2 3 9 Describe Adaptations Of A Range Of Terrestrial Austral

Problems facing plants that minimize water loss

The main form of water loss in plants is due to transpiration – evaporation of water from the stomata of leaves. Transpiration has two main purposes, to draw water and dissolved ions up the xylem and as part of evaporative cooling. Xerophytes are plants that live in arid conditions and possess adaptations which allow them to achieve the balance between losing water for cooling purposes at the risk of dehydration.

There are 3 main problems facing plants with regard to water loss:
- If plants lose too much water through transpiration they run the risk of dehydrating, yet loss of water by this evaporative cooling mechanism is an essential part of temperature regulation to keep plant cells within the optimal range for cell functioning.
- If plants reduce the surface area of their leaves or lose their leave, the number of stomata exposed to the external environment will be reduced – reducing the photosynthetic surface area to sunlight.
- If plants retain their leaves, but develop ways of ensuring that stomata do not open, gaseous exchange between the leaf and the surrounding air becomes limited, and as a result enough carbon dioxide may not be available for photosynthesis.

Adaptations in Australian plants to minimize water loss

Reducing the internal temperature: some plants have developed structural features of physiological mechanisms to reduce their internal temperature, allowing the plants to use less water for evaporative cooling, but still keeping their temperature within the correct range for metabolism. For example the Eucalyptus trees have shiny waxy cuticle.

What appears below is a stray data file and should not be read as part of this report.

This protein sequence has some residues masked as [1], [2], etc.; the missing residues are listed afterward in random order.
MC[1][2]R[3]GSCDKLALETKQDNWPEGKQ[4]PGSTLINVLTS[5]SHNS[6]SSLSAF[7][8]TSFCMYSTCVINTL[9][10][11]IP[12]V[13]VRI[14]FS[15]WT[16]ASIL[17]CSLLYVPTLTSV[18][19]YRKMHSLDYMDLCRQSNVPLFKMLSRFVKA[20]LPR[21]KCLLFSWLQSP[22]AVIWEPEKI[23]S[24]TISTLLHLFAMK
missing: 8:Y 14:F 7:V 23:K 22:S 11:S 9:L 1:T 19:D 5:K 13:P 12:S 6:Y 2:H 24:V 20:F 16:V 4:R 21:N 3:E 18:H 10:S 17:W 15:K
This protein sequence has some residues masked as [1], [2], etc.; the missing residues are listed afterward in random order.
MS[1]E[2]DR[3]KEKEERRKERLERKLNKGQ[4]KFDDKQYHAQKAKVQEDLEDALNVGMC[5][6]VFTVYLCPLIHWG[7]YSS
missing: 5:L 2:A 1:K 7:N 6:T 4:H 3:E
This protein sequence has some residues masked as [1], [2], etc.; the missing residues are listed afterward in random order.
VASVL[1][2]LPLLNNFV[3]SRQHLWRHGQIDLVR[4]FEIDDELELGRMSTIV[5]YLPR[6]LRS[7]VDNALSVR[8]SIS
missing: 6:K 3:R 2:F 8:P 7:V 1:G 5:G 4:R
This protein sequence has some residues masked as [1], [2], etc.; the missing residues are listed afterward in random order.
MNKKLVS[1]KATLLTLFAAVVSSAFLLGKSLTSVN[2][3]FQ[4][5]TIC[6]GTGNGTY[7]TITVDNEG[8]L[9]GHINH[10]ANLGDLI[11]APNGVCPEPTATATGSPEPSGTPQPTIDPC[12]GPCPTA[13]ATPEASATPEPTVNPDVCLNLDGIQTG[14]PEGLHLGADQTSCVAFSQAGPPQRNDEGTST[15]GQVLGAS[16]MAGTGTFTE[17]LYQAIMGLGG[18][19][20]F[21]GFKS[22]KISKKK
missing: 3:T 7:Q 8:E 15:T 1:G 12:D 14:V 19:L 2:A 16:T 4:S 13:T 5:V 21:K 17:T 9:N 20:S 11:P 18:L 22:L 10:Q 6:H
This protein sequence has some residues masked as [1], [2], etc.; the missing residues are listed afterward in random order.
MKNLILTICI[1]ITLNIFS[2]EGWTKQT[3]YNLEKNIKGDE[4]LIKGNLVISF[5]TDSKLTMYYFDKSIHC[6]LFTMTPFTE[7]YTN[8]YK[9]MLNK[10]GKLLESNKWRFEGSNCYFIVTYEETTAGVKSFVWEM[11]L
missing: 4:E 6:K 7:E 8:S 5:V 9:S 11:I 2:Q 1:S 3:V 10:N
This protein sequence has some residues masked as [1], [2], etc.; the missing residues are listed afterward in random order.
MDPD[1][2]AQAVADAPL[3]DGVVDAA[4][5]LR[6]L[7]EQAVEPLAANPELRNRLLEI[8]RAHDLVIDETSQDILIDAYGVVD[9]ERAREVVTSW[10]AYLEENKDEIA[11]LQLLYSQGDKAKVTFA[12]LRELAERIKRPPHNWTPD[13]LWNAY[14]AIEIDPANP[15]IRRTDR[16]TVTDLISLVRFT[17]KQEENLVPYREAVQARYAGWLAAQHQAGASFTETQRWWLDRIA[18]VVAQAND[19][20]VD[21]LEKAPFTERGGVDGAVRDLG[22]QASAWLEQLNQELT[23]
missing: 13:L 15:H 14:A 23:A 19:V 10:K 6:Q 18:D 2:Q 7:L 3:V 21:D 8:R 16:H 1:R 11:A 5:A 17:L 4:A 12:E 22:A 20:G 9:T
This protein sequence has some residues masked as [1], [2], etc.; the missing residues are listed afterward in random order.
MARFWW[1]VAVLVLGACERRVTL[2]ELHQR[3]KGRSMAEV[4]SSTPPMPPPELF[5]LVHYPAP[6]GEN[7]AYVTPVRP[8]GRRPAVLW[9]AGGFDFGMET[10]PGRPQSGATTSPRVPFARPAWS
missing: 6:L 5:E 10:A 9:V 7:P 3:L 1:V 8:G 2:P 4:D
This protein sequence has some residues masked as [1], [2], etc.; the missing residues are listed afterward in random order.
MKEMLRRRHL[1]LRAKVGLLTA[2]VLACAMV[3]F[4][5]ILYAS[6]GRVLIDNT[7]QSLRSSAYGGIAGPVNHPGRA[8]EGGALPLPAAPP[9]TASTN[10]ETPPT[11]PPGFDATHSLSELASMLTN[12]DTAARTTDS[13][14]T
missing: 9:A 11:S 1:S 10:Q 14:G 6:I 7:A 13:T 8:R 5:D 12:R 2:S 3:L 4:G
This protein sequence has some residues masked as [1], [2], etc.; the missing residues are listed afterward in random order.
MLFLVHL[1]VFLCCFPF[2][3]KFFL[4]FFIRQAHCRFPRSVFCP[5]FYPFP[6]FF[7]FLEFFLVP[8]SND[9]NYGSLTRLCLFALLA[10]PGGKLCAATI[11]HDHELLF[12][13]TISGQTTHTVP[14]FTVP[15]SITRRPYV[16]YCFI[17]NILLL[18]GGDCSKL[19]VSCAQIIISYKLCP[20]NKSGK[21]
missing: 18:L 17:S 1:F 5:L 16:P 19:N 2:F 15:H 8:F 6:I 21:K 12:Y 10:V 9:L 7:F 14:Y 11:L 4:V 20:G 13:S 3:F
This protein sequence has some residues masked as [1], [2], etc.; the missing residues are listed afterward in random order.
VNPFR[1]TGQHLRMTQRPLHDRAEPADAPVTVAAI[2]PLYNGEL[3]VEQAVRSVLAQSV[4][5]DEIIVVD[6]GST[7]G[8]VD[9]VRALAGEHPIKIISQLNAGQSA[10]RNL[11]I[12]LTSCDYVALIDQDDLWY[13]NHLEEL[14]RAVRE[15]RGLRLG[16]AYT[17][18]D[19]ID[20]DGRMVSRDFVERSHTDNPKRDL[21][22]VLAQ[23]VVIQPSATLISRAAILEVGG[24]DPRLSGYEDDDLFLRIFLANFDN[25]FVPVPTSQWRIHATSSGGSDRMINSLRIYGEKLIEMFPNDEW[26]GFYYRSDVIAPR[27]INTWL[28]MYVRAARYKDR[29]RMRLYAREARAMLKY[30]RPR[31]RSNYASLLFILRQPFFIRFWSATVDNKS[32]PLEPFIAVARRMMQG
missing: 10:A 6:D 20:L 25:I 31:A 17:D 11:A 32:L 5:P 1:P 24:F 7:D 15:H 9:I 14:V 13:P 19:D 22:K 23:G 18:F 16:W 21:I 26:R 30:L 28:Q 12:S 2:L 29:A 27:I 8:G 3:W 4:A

Reducing the exposure of transpiring plant structures to sunlight : Plant organs that have the most abundant stomata have the highest rates of transpiration hence plants can, change their orientation of leaves so that the stomata is not exposed, reduce the surface area of organs that have the highest abundance of stomata or completely losing transpiring organ. For example eucalypts have their leaves hanging in a vertical position; this reduces the exposure of the high abundance stomata’s.

Reducing the difference in water concentration between the plant and the outside air: the difference in water potential determines how much water is lost in transpiration, on a hot dry day the water concentration is much lower in the air, and hence much more water is lost through transpiration. Some plants cannot change the external environment and hence some have “hairy leaves” which trap humid air around the plant creating a “microclimate” – thus reducing water loss through transpiration. For example the sunken stomata in the Hakea traps air around the leaf, creating a higher humidity microclimate.

Water Storage: some plants called succulents have adaptations such as fleshy steams or leaves which are able to swell up and retain moisture – these plants then survive by using this moisture during dry periods. For example the Australian Calandrinia is a succulent plant.